Both Google and Apple have now released developer preview versions of their upcoming mobile operating systems. Coincidentally, both iOS 9 and Android M are focusing primarily on releasing a more stable OS this year, though each of them is also bringing some neat new features to the table. Since both mobile platforms can be already installed on supported devices, it’s time to take a look at what these betas look like side by side.

DON’T MISS: iOS 9 is spectacular… and I just uninstalled it

Mobile enthusiast blog Phone Arena took both iOS 9 beta 1 and the Android M developer preview for a spin and put up a variety of images that compare their main features.

When it comes to design, both iOS 9 and Android M look generally unchanged compared to iOS 8 and Android Lollipop. Apple and Google stuck to their unique design principles and chose to focus on performance and reliability instead. However, there are small changes present in each of them that hardcore users will certainly spot.

For example, Apple has replaced the Helvetica Neue font with San Francisco in iOS 9, something you’ll immediately notice if you’re a faithful iOS user. On the other side, Google has removed the dialer from the lockscreen, replacing it with voice search.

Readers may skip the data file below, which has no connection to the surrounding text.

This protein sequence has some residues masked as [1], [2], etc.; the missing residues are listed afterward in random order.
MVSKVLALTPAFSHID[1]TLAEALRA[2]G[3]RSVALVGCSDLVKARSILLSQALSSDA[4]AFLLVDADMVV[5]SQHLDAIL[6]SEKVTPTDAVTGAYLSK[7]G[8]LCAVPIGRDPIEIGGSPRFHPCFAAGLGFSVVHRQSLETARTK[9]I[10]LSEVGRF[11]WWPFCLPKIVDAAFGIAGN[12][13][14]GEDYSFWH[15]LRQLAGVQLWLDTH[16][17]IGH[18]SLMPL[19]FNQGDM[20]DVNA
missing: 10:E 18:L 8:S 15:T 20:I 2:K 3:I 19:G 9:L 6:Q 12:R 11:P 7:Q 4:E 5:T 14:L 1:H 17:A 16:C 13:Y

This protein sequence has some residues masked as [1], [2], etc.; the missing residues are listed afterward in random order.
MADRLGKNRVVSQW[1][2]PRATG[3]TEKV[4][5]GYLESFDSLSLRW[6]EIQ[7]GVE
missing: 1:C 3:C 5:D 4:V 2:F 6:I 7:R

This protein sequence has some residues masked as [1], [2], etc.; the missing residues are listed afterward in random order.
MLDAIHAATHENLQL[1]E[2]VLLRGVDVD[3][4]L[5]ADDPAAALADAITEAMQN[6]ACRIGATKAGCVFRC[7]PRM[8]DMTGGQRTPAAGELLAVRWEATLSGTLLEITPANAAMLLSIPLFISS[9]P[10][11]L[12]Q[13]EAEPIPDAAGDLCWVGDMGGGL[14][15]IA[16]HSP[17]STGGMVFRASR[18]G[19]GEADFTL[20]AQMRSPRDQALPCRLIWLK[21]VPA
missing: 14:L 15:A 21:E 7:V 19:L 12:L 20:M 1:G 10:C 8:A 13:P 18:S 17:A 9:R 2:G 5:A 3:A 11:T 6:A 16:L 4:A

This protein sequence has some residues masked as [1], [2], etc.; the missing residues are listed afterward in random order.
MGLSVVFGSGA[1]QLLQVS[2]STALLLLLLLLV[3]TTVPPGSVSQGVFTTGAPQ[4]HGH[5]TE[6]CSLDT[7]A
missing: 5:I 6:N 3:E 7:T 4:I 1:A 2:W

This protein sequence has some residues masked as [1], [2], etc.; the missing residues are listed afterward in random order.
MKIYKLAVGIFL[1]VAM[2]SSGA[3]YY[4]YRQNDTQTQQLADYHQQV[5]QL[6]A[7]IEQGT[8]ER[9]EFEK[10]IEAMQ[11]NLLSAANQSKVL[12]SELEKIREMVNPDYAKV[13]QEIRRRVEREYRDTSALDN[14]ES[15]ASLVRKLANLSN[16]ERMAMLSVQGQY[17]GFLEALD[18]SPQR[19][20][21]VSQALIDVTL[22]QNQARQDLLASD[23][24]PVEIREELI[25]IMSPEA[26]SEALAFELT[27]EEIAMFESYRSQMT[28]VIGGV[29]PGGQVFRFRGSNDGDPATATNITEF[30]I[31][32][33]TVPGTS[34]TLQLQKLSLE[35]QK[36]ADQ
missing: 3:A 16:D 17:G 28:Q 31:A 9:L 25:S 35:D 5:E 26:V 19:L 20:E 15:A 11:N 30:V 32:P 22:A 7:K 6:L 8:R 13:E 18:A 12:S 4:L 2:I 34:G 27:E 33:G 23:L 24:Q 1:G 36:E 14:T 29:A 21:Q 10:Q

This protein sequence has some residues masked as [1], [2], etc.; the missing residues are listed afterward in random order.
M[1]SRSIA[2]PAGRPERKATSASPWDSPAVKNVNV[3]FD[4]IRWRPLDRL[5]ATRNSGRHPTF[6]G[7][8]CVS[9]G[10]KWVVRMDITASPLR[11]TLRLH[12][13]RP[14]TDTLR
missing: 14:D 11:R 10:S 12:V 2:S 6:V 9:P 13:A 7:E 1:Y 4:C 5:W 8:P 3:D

Speaking of search, both iOS 9 and Android M come with impressive new assistants. Apple has improved Siri, looking to offer more Google Now features with Proactive, while Google’s Google Now comes with even more powerful features, including Now on Tap.

One other area receiving many noticeable changes concerns settings. Android M brings a dark UI, customizable tiles, RAM usage management, a revamped menu hierarchy and others, while iOS 9’s settings feature a search option, new menus for battery management, camera, Wallet, and other easily discoverable tweaks that might make a big difference.

Phone Arena also highlights Apple’s new iOS 9 camera features – minor changes meant to further improve the user experience – and the new task switcher that focuses on apps rather than other elements, much like Android M. Meanwhile, on the other side Google is taking a new approach to app permissions, giving users more control than ever before.

Some images showing iOS 9 vs. Android M screenshots follow below, with more of them available at the source link.

Chris Smith started writing about gadgets as a hobby, and before he knew it he was sharing his views on tech stuff with readers around the world. Whenever he's not writing about gadgets he miserably fails to stay away from them, although he desperately tries. But that's not necessarily a bad thing.